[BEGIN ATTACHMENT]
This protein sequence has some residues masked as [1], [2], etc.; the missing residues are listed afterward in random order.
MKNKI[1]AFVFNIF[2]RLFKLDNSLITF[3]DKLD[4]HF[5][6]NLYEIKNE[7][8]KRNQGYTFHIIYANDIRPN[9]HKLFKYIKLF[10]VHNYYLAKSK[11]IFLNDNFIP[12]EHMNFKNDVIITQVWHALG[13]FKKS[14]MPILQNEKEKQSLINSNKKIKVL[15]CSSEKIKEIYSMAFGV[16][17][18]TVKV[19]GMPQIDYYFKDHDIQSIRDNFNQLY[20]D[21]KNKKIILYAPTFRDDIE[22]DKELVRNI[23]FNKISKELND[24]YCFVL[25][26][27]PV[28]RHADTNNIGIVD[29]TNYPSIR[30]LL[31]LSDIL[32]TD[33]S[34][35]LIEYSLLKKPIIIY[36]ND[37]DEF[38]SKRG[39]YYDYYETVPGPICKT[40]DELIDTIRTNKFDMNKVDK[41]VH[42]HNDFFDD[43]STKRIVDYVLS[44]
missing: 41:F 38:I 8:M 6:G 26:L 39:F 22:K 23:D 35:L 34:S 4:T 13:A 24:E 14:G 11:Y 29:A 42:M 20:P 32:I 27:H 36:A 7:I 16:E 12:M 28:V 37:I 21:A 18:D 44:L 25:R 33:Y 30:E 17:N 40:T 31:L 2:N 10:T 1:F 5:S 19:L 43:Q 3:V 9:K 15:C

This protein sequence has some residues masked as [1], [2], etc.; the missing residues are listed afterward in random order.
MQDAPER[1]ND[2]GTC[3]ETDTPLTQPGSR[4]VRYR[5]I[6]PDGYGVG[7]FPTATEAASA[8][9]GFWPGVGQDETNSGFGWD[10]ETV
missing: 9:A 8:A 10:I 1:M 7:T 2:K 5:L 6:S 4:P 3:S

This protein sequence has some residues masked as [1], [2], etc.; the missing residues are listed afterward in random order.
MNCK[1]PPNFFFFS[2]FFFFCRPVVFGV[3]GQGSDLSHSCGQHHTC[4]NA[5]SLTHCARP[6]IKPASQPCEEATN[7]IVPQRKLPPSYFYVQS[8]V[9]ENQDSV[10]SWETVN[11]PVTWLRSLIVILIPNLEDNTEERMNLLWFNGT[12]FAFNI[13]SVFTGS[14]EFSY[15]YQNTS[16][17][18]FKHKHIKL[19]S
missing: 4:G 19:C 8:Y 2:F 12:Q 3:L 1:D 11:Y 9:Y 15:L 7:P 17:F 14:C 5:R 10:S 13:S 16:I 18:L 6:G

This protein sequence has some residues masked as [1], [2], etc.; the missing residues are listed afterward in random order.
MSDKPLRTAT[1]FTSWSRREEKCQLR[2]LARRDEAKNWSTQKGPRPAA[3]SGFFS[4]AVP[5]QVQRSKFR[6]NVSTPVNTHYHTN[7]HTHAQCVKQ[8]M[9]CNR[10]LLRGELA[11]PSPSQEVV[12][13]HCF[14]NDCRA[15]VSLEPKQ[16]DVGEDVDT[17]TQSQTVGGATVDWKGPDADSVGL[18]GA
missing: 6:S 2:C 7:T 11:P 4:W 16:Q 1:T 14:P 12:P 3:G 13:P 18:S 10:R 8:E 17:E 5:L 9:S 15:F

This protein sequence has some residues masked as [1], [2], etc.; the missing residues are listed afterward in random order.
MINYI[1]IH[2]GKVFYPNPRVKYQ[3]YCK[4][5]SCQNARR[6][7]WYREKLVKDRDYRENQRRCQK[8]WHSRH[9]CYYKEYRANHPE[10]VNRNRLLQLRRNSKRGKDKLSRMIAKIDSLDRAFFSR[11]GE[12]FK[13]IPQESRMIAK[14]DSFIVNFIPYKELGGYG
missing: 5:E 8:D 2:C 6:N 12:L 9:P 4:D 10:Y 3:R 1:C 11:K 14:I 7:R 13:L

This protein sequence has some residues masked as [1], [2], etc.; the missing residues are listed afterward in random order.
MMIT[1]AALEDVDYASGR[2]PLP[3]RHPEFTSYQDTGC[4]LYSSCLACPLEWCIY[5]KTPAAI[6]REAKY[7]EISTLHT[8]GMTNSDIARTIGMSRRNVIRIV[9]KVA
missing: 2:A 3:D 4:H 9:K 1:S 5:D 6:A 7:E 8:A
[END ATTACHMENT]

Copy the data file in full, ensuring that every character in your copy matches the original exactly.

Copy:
This protein sequence has some residues masked as [1], [2], etc.; the missing residues are listed afterward in random order.
MKNKI[1]AFVFNIF[2]RLFKLDNSLITF[3]DKLD[4]HF[5][6]NLYEIKNE[7][8]KRNQGYTFHIIYANDIRPN[9]HKLFKYIKLF[10]VHNYYLAKSK[11]IFLNDNFIP[12]EHMNFKNDVIITQVWHALG[13]FKKS[14]MPILQNEKEKQSLINSNKKIKVL[15]CSSEKIKEIYSMAFGV[16][17][18]TVKV[19]GMPQIDYYFKDHDIQSIRDNFNQLY[20]D[21]KNKKIILYAPTFRDDIE[22]DKELVRNI[23]FNKISKELND[24]YCFVL[25][26][27]PV[28]RHADTNNIGIVD[29]TNYPSIR[30]LL[31]LSDIL[32]TD[33]S[34][35]LIEYSLLKKPIIIY[36]ND[37]DEF[38]SKRG[39]YYDYYETVPGPICKT[40]DELIDTIRTNKFDMNKVDK[41]VH[42]HNDFFDD[43]STKRIVDYVLS[44]
missing: 41:F 38:I 8:M 6:G 26:L 39:F 22:K 23:D 35:L 34:S 4:T 13:A 24:E 14:G 11:Y 29:A 42:M 20:P 32:I 27:H 36:A 7:I 16:E 12:M 28:V 37:I 21:A 18:D 44:L 25:R 33:Y 30:E 17:N 40:T 31:L 2:N 10:T 1:F 5:S 19:L 43:Q 3:V 9:K 15:C

This protein sequence has some residues masked as [1], [2], etc.; the missing residues are listed afterward in random order.
MQDAPER[1]ND[2]GTC[3]ETDTPLTQPGSR[4]VRYR[5]I[6]PDGYGVG[7]FPTATEAASA[8][9]GFWPGVGQDETNSGFGWD[10]ETV
missing: 9:A 8:A 10:I 1:M 7:T 2:K 5:L 6:S 4:P 3:S

This protein sequence has some residues masked as [1], [2], etc.; the missing residues are listed afterward in random order.
MNCK[1]PPNFFFFS[2]FFFFCRPVVFGV[3]GQGSDLSHSCGQHHTC[4]NA[5]SLTHCARP[6]IKPASQPCEEATN[7]IVPQRKLPPSYFYVQS[8]V[9]ENQDSV[10]SWETVN[11]PVTWLRSLIVILIPNLEDNTEERMNLLWFNGT[12]FAFNI[13]SVFTGS[14]EFSY[15]YQNTS[16][17][18]FKHKHIKL[19]S
missing: 4:G 19:C 8:Y 2:F 12:Q 3:L 1:D 11:Y 9:Y 15:L 7:P 17:F 14:C 5:R 10:S 13:S 16:I 18:L 6:G

This protein sequence has some residues masked as [1], [2], etc.; the missing residues are listed afterward in random order.
MSDKPLRTAT[1]FTSWSRREEKCQLR[2]LARRDEAKNWSTQKGPRPAA[3]SGFFS[4]AVP[5]QVQRSKFR[6]NVSTPVNTHYHTN[7]HTHAQCVKQ[8]M[9]CNR[10]LLRGELA[11]PSPSQEVV[12][13]HCF[14]NDCRA[15]VSLEPKQ[16]DVGEDVDT[17]TQSQTVGGATVDWKGPDADSVGL[18]GA
missing: 6:S 2:C 7:T 11:P 4:W 16:Q 1:T 14:P 12:P 3:G 13:P 18:S 10:R 8:E 17:E 5:L 9:S 15:F

This protein sequence has some residues masked as [1], [2], etc.; the missing residues are listed afterward in random order.
MINYI[1]IH[2]GKVFYPNPRVKYQ[3]YCK[4][5]SCQNARR[6][7]WYREKLVKDRDYRENQRRCQK[8]WHSRH[9]CYYKEYRANHPE[10]VNRNRLLQLRRNSKRGKDKLSRMIAKIDSLDRAFFSR[11]GE[12]FK[13]IPQESRMIAK[14]DSFIVNFIPYKELGGYG
missing: 5:E 8:D 2:C 6:N 12:L 9:P 4:D 10:Y 3:R 1:C 11:K 14:I 7:R 13:L

This protein sequence has some residues masked as [1], [2], etc.; the missing residues are listed afterward in random order.
MMIT[1]AALEDVDYASGR[2]PLP[3]RHPEFTSYQDTGC[4]LYSSCLACPLEWCIY[5]KTPAAI[6]REAKY[7]EISTLHT[8]GMTNSDIARTIGMSRRNVIRIV[9]KVA
missing: 2:A 3:D 4:H 9:K 1:S 5:D 6:A 7:E 8:A